Thad Holt

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Thaddeus Goode Holt (born September 23, 1898; died September 24, 1984 in Washington D.C.) was a New Deal administrator and radio and television executive.

Holt was crowned King at the 1927 Mardi-Gras ball at Municipal Auditorium, held under the auspices of the Linly Heflin Unit as a charity benefit. His queen was Dorothy Kettig.

From 1932 to 1936, at the depth of the Great Depression, Holt served as Alabama state director of the Federal Emergency Relief Administration, the Works Progress Administration, the Civil Works Administration and the National Youth Administration.

He supported efforts by the Birmingham Kiwanis Club, the Birmingham City Commission and the Birmingham Park and Recreation Board to develop Vulcan Park as a prominent setting for the Vulcan statue, then languishing at the Alabama State Fairgrounds. He was promoted to assistant national administrator of the WPA in 1936 and served for a little over a year.

On August 1, 1937 Holt and Ed Norton bought the lease for WAPI-AM's station and sold 45% interest to the CBS network, using the investment to boost its broadcast signal to 50,000 Watts. His and Norton's "Voice of Alabama" venture expanded to WAFM-FM in 1947, and to WAFM-TV, the city's first television station, in 1949. The company was reincorporated as The Television Corporation in 1961.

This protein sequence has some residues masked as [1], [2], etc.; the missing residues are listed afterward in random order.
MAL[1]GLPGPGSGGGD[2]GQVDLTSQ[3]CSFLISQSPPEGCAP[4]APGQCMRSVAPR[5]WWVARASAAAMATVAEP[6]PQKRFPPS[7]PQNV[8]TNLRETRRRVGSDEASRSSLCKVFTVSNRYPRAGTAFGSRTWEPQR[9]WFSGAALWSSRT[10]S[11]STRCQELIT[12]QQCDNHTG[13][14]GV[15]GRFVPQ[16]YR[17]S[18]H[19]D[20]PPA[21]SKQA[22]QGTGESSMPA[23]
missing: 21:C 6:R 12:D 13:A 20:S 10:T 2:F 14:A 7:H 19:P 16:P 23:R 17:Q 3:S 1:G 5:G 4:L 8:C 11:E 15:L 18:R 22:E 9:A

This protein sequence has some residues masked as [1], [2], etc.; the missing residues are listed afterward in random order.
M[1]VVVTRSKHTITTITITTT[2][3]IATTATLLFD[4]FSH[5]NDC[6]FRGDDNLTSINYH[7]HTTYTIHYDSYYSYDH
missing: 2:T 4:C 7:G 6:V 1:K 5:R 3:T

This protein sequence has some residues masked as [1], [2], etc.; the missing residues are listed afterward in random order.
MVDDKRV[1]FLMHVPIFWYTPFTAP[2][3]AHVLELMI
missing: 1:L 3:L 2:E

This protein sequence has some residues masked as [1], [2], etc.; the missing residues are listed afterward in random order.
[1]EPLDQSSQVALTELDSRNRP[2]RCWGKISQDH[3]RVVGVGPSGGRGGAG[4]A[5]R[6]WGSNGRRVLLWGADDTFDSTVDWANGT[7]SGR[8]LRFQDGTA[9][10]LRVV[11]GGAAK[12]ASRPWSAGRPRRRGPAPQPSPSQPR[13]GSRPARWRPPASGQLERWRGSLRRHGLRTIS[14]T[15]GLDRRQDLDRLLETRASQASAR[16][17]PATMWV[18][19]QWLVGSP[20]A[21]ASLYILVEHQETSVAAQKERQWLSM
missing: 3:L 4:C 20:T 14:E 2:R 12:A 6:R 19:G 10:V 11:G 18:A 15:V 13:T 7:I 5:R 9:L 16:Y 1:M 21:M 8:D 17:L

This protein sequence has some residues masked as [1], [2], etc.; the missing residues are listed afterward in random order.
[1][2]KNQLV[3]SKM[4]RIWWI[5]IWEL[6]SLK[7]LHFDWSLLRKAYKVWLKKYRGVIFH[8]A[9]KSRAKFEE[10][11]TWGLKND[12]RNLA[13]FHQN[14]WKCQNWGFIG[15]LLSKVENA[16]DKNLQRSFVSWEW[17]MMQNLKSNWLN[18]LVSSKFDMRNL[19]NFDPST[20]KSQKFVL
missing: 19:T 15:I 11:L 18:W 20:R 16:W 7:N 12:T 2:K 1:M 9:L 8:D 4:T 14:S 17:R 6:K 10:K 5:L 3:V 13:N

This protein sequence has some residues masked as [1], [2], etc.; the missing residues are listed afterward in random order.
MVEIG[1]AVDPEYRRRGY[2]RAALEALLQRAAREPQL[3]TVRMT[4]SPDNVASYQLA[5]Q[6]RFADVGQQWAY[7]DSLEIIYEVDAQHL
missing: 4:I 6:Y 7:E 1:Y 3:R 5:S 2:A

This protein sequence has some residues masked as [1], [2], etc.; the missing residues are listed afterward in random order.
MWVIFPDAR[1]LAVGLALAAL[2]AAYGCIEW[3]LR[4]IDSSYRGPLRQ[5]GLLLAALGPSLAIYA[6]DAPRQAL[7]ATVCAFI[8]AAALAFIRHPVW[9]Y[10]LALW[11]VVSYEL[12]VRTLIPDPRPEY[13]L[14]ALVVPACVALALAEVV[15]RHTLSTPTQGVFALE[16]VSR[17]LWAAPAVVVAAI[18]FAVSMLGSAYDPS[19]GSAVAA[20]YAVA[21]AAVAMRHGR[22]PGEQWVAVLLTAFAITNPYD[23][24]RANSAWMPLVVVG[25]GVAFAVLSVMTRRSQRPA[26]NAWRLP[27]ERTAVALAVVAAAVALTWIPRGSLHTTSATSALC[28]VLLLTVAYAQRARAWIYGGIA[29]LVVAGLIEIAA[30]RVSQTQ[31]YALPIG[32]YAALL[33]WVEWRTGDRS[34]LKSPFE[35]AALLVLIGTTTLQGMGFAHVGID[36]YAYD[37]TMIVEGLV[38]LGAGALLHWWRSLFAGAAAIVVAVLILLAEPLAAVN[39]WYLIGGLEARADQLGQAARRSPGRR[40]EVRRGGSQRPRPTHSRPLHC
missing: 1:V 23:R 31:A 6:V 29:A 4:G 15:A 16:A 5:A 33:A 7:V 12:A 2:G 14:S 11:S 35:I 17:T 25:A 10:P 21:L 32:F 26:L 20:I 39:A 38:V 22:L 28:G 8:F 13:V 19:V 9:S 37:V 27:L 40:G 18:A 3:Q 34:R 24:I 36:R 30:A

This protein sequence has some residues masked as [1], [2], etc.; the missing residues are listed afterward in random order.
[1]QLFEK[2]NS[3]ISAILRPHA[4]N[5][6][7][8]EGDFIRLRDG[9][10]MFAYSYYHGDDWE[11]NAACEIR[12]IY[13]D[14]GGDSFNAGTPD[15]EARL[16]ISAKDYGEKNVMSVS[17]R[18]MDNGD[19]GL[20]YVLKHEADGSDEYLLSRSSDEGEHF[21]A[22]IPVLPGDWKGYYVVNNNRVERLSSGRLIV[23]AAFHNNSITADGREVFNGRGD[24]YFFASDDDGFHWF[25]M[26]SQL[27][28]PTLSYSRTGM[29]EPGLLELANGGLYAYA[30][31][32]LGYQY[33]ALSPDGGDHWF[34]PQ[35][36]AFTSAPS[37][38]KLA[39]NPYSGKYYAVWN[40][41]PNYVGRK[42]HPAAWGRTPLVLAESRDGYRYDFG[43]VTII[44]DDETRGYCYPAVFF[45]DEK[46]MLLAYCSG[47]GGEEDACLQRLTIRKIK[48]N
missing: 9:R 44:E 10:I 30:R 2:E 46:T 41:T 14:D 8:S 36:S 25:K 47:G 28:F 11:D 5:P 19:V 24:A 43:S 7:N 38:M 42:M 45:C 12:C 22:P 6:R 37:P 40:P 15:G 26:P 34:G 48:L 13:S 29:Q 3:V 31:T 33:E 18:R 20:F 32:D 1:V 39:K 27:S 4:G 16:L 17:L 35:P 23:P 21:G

Holt was one of the founders of Alabama Educational Television, a predecessor of Alabama Public Television. In 1956 he was hired as a special consultant on overseas television projects for the United States Information Agency.

Holt was a member of the board of the Birmingham Museum of Art and the Birmingham Civic Ballet. He also helped create Operation New Birmingham.

Holt was married to the former Sarah Oliver and had two sons, Thaddeus Jr and Samuel. He died in 1984, one day after his 86th birthday. He is buried at Elmwood Cemetery.

Holt was inducted into the Birmingham Gallery of Distinguished Citizens the year that he died.


  • "Thad Holt of Birmingham, 86; Former Broadcast Executive." obituary (October 4, 1984) The New York Times

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